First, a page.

After a couple of planning meetings, the shawl pattern is planned, the warp is now on the loom (hand dyed handspun Romney wool), the Romney grey lamb fleece has been hand dyed in shades of fuchsia, turquoise and burgundy, and the jobs alotted to each member of the team. Our meeting last night was to see how the weft fibre would look after being carded and spun to make sure we are on the right track, but no weft fibre can be handspun ahead of the timed competition.

We met at Sue Northcott's, setting up the equipment outside in her lovely back yard while being watched over by her llamas.
This is our team plus me (taking the picture). Left to right - Sue Northcott, Jennifer Wallace (spinners), Sheila Grant (pattern designer and weaver), Sharon Philip (spinner) and Terry Prehara (spinner and plyer).
This is the first batt being prepared on the Patrick Green carder.

This is me (Mary-Anne Smith) dizzing the batt off the carder.

And the dizzed batt was so lovely and soft, we thought it would make a good boa.

Teasing the dyed fibre.

And finally, we got to spin the fibre to see how it is going to turn out for our project. Everyone was very pleased with our end results. Now that our strategy is decided, on to the competition! Should be a lot of fun.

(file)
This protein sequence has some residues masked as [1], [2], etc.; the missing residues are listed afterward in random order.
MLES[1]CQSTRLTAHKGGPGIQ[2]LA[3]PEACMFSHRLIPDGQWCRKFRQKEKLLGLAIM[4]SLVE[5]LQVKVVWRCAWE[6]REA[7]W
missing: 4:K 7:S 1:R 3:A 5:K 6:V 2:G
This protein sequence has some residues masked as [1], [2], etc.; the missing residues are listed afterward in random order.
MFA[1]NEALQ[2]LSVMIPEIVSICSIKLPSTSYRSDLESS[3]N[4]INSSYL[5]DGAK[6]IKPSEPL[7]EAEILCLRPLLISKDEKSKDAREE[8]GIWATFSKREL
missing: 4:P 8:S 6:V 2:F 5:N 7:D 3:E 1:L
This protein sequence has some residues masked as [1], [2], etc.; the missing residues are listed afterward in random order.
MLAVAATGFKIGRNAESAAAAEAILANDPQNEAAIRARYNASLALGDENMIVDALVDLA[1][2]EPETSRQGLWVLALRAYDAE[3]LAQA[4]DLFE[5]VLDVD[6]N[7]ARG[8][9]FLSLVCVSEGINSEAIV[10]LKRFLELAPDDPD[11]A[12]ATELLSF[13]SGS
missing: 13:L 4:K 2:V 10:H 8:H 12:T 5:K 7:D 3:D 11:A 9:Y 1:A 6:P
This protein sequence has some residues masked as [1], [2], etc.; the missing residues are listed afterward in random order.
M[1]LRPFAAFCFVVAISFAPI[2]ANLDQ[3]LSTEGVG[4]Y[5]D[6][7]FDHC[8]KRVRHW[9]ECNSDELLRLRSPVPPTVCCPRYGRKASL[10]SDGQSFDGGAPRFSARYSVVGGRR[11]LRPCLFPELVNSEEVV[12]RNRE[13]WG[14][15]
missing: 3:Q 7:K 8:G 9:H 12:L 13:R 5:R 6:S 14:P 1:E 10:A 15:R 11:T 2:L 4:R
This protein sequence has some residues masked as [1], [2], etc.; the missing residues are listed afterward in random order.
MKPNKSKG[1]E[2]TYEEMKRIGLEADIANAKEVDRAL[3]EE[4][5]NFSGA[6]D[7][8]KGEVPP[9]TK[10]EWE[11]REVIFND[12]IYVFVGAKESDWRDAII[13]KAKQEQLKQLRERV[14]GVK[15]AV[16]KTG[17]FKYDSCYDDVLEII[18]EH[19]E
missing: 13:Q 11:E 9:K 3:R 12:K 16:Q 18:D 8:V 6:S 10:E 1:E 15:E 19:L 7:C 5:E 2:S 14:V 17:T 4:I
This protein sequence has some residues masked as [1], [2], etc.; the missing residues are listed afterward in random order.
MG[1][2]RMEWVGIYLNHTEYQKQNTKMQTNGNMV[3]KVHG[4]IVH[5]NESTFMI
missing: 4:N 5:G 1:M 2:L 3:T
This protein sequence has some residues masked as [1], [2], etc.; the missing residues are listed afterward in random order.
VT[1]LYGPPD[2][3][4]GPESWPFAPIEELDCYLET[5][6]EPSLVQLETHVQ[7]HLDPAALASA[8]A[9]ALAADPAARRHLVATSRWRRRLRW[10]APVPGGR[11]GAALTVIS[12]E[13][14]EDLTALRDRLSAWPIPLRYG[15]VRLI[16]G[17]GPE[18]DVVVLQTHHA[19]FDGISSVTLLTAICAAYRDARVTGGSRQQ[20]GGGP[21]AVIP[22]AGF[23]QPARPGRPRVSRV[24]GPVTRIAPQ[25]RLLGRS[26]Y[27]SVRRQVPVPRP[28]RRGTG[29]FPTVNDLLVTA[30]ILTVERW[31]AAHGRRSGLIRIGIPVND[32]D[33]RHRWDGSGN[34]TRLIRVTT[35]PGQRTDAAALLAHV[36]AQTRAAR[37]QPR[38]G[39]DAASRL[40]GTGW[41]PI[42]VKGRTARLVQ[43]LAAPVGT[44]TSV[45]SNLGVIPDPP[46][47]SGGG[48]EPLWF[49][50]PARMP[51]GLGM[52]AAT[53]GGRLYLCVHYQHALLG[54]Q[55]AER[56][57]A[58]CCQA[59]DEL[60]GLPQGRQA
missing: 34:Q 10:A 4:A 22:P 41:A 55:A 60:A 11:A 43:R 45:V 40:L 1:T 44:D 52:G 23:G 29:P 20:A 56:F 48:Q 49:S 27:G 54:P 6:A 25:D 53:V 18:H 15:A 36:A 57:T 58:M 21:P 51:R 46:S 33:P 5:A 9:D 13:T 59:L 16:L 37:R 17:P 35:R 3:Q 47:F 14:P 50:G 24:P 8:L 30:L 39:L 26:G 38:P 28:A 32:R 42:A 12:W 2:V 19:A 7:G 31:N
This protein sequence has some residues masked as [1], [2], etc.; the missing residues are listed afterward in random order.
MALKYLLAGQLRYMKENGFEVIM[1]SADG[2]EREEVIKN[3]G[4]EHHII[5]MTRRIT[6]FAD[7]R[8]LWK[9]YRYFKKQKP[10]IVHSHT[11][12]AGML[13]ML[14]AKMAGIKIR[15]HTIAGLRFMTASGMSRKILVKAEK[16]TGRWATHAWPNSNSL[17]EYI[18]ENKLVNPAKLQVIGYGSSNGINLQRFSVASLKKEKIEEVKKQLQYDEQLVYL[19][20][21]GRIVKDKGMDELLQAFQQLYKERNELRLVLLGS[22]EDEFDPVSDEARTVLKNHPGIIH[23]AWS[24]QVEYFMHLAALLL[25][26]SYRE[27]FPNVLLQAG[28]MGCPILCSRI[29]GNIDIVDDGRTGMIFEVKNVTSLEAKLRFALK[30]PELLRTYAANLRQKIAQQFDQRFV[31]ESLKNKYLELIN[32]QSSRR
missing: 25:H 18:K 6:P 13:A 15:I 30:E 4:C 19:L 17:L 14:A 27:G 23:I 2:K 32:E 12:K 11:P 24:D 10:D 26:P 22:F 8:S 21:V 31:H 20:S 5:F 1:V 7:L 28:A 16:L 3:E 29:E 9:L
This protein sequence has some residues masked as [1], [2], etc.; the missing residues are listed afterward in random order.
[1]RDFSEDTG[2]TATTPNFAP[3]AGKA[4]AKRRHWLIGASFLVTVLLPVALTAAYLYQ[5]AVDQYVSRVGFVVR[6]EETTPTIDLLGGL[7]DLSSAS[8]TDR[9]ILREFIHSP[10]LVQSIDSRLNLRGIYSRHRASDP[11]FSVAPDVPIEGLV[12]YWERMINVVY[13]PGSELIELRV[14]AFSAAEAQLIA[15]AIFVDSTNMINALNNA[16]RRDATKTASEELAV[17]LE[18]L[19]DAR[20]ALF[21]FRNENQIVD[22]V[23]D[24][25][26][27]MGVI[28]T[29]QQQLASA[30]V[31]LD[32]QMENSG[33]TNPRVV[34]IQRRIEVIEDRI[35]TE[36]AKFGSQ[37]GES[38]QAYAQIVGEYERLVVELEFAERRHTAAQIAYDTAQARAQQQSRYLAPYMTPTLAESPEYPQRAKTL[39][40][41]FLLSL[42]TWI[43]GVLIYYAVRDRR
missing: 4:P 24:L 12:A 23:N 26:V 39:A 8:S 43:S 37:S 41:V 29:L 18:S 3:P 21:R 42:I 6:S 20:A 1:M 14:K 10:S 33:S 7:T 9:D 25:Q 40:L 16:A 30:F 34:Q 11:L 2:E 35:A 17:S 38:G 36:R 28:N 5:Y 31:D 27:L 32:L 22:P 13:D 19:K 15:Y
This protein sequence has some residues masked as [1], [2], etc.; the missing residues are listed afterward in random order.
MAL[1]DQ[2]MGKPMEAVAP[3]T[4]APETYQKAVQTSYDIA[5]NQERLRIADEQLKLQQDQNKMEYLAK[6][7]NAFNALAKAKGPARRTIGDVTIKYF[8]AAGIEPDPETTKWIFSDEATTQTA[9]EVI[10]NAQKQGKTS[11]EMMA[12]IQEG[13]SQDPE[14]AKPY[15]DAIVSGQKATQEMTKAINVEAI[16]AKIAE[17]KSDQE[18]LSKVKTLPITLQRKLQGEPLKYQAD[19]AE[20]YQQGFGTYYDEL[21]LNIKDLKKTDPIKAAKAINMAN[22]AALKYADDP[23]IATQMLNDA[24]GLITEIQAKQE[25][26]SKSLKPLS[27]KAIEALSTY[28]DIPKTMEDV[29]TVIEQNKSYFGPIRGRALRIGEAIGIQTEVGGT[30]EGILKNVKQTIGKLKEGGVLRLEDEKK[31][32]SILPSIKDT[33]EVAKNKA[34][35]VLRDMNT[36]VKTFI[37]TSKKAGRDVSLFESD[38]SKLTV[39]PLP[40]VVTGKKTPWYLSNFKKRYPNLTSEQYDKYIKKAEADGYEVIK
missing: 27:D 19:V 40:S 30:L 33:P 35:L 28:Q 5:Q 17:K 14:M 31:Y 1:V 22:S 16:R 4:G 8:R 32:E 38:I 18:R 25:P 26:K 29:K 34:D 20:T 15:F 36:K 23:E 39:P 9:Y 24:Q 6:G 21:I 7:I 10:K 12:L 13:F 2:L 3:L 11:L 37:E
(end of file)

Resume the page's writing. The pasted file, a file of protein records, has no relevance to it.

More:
Monday, 13 August 2012

Visit at Qualicum Bay Fibre Works

A trip to Vancouver Island for a bit of a holiday at Kingfisher Oceanside Resort in Courtenay, BC, meant that we were within 40 minutes driving to Qualicum Bay Fibre Works. I had sent some mohair to Anna Runnings to have carded into roving, and was curious about the process. An e-mail to Anna before we left home, and an appointment was set for the visit.

Anna lives up in the hills from the ocean, and gave excellent driving instructions. Here are a few pictures of her business.
This is the wash tub line - there arefleeces in net bags in each tub. To the right is a large drying room with netted shelves and fan.

After drying, the fleece goes to the carder. Anna said the carding machine dates back to the 1870s, the others are new in comparison (1960s) and she knows every quirk of each machine. She rarely puts fleece through the picker, saying that the carder does such a good job, it is usually an unnecessary step, unless specifically requested.